Over many decades, boys, girls and adults have adored the popular Batman franchise whose heroic characters may lack superpowers but have gadgets galore including the infamous Batmobile. Parents of eleven-year-old Gavin truly enjoyed going all out building Batman’s ride to transport their son around their neighborhood in style on Halloween. You can try to build something similar to them, or create a less-complex version with cardboard. One thing’s for sure – this would be a costume to remember!

Cruising in a Kayak

boy incorporating his wheelchair into a halloween costume of him riding in a kayakSpeaking of water, the creative minds over at the Fine Craft Guild have showcased a boy riding inside his rowing vessel with the namesake “Toddler Tour Kayaks.” This watercraft Halloween costume almost completely encompasses the tiny tot’s wheelchair and comes complete with oars as trim. Paint any name you want on the side!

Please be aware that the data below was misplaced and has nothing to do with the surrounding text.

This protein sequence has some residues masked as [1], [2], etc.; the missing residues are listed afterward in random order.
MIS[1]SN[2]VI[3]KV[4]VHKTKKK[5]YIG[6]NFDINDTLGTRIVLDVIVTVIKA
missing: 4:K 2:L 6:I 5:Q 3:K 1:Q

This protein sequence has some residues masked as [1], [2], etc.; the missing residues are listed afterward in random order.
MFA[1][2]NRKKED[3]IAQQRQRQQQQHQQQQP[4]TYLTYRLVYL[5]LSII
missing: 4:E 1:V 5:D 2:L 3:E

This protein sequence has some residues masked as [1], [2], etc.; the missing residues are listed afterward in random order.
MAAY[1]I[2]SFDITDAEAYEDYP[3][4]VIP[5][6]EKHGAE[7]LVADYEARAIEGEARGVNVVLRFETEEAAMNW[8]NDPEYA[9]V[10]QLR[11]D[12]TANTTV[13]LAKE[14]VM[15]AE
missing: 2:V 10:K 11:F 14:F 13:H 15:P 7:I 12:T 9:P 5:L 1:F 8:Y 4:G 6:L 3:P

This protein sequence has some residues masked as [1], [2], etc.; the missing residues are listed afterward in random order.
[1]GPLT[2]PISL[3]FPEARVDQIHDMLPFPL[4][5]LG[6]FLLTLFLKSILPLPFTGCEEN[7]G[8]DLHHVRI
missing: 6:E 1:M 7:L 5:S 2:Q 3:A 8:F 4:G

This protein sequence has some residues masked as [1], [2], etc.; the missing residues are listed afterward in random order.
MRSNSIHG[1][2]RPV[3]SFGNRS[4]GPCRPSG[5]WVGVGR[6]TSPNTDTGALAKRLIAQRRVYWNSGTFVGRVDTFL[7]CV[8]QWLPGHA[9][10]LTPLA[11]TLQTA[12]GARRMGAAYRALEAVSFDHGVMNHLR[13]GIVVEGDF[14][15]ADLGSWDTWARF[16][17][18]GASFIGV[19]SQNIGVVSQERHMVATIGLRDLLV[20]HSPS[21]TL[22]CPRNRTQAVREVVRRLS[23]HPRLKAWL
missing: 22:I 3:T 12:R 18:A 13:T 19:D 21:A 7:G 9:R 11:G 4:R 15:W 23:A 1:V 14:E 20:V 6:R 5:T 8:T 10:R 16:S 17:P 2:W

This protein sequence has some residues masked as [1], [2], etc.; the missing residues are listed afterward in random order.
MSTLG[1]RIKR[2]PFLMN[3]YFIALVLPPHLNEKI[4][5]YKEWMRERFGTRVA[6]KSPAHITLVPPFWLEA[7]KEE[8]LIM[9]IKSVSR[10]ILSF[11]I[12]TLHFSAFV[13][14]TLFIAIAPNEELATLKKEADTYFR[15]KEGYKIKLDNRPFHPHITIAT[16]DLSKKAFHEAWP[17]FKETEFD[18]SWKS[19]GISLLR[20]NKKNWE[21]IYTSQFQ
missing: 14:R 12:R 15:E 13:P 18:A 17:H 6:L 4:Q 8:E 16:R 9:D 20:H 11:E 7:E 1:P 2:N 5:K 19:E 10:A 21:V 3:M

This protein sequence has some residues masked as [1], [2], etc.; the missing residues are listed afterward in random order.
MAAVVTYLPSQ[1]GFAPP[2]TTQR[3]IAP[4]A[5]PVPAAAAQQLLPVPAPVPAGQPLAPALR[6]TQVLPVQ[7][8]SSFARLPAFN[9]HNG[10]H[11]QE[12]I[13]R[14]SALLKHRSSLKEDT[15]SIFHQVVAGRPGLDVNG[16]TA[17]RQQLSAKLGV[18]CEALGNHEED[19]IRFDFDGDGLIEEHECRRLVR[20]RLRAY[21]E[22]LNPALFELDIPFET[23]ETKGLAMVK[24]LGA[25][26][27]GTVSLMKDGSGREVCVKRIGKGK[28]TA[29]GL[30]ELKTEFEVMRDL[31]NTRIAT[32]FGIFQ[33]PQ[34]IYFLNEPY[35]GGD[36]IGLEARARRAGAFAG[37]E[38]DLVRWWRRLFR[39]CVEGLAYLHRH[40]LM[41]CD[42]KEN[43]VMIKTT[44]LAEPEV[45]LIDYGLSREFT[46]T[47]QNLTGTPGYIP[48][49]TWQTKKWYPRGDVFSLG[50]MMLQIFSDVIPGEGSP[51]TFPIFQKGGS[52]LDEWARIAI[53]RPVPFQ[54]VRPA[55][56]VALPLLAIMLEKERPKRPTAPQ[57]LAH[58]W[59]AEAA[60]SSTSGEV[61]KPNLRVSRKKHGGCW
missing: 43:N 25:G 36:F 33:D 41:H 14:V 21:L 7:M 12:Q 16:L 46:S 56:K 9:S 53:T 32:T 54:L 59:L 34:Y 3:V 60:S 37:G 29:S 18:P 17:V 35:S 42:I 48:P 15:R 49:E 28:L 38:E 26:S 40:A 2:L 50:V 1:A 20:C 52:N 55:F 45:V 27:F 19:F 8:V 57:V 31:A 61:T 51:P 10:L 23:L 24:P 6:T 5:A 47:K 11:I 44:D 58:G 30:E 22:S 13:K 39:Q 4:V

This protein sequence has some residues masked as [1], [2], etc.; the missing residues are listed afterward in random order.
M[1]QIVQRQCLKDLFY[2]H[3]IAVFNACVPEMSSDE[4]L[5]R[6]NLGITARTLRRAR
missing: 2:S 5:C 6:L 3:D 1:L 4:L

Supplies:

  • Large pieces of cardboard
  • Paint
  • Clear packing tape
  • Straps or zip-ties to attach the “kayak” to the chair
  • Small oars for props

Princess Power

Little girls have been dreaming about being Disney princesses for decades. Thus, a four-year-old from Minneapolis made headlines with her Princess Sophia-inspired carriage complete with lights and trim. Kudos to the design team behind this transformed a motorized wheelchair. All you need is a princess outfit, then decide how elaborate you want to decorate the “thrown.” You could go all out by attaching cardboard or just tie some cool streamers and bows onto the chair to make it fancy.

 

Seated on The Game of Thrones